Staging Migrations toward an American West
examines how black women's theatrical and everyday performances of migration toward the American West expose the complexities of their struggles for sociopolitical emancipation. While migration is often viewed as merely a physical process, Effinger-Crichlow expands the concept to include a series of symbolic internal journeys within confined and unconfined spaces.
Four case studies consider how the featured women—activist Ida B. Wells, singer Sissieretta "Black Patti” Jones, World War II black female defense-industry workers, and performance artist Rhodessa Jones—imagined and experienced the American West geographically and symbolically at different historical moments. Dissecting the varied ways they used migration to survive in the world from the viewpoint of theater and performance theory, Effinger-Crichlow reconceptualizes the migration histories of black women in nineteenth- and twentieth-century America.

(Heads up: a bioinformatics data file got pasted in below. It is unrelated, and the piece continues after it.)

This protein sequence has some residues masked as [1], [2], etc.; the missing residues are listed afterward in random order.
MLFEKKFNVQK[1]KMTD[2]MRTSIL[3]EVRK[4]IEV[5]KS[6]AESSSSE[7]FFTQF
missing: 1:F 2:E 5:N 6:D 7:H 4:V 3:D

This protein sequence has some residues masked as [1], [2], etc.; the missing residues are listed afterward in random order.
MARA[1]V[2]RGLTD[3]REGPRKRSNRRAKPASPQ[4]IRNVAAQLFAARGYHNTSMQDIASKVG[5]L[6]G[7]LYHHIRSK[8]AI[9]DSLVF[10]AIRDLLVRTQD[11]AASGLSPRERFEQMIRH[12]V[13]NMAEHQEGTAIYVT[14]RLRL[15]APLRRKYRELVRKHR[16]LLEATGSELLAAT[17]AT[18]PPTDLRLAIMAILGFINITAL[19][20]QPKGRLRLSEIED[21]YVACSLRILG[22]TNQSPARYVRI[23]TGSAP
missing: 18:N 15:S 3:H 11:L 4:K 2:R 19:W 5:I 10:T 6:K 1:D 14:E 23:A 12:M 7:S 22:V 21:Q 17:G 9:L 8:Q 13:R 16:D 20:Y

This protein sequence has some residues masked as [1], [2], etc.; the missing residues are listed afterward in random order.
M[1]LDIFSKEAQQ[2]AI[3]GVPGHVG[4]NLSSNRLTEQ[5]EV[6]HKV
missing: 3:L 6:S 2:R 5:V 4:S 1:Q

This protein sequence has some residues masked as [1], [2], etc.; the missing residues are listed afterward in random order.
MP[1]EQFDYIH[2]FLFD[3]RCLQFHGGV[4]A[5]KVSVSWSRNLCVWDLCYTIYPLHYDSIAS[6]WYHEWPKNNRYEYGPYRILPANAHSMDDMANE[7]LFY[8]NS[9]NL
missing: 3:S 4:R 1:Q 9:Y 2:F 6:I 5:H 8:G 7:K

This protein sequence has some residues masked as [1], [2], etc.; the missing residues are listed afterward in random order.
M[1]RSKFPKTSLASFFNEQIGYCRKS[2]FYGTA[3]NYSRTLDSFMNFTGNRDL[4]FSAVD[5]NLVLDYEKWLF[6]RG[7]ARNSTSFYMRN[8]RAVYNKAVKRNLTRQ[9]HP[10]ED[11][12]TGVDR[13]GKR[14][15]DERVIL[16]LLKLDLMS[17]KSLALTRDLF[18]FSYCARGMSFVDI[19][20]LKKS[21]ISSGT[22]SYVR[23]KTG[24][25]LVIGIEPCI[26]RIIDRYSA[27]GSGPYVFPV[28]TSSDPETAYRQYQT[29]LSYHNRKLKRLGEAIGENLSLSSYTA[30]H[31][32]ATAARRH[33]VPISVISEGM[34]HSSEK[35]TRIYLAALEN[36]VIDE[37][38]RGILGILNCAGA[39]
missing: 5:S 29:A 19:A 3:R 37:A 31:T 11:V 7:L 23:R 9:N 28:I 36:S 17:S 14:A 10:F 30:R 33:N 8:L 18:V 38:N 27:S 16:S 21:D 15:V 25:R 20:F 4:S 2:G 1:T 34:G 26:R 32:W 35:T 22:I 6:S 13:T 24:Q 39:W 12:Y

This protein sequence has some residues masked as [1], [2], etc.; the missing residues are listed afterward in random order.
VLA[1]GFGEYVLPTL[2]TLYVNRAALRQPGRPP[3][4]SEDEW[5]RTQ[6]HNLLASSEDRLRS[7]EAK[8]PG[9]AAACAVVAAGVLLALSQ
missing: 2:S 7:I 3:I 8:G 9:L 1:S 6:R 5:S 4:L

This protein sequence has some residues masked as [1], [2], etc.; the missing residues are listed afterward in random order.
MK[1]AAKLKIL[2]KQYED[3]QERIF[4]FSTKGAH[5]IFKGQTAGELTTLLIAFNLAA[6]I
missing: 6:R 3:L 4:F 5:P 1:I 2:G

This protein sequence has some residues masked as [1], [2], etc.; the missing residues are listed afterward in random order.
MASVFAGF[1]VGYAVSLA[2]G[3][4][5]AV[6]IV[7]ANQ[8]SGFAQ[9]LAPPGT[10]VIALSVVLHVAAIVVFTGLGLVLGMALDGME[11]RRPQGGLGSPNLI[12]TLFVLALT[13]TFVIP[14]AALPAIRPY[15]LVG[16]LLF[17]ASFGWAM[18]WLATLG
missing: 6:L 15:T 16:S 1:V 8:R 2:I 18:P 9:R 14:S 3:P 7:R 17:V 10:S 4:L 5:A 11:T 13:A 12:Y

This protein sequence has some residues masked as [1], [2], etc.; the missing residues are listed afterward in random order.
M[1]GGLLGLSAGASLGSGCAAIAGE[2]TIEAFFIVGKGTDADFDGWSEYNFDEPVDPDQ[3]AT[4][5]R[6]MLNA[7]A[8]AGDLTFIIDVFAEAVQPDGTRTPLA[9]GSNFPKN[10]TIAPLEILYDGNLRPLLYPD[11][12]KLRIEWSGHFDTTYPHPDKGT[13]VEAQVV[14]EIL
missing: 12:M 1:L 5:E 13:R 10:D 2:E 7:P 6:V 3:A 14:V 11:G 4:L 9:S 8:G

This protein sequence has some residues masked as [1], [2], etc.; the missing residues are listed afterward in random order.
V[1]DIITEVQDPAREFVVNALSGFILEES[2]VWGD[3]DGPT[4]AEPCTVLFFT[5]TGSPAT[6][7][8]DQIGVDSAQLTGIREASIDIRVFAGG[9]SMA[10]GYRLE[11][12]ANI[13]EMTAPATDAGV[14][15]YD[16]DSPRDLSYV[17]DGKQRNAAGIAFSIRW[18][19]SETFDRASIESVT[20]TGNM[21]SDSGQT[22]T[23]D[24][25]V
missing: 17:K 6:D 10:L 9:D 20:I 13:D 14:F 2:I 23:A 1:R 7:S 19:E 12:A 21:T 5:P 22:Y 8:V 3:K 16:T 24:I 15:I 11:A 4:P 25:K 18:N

This interdisciplinary study expands the understanding of the African American struggle for unconstrained movement and full citizenship in the United States and will interest students and scholars of American and African American history, women and gender studies, theater, and performance theory.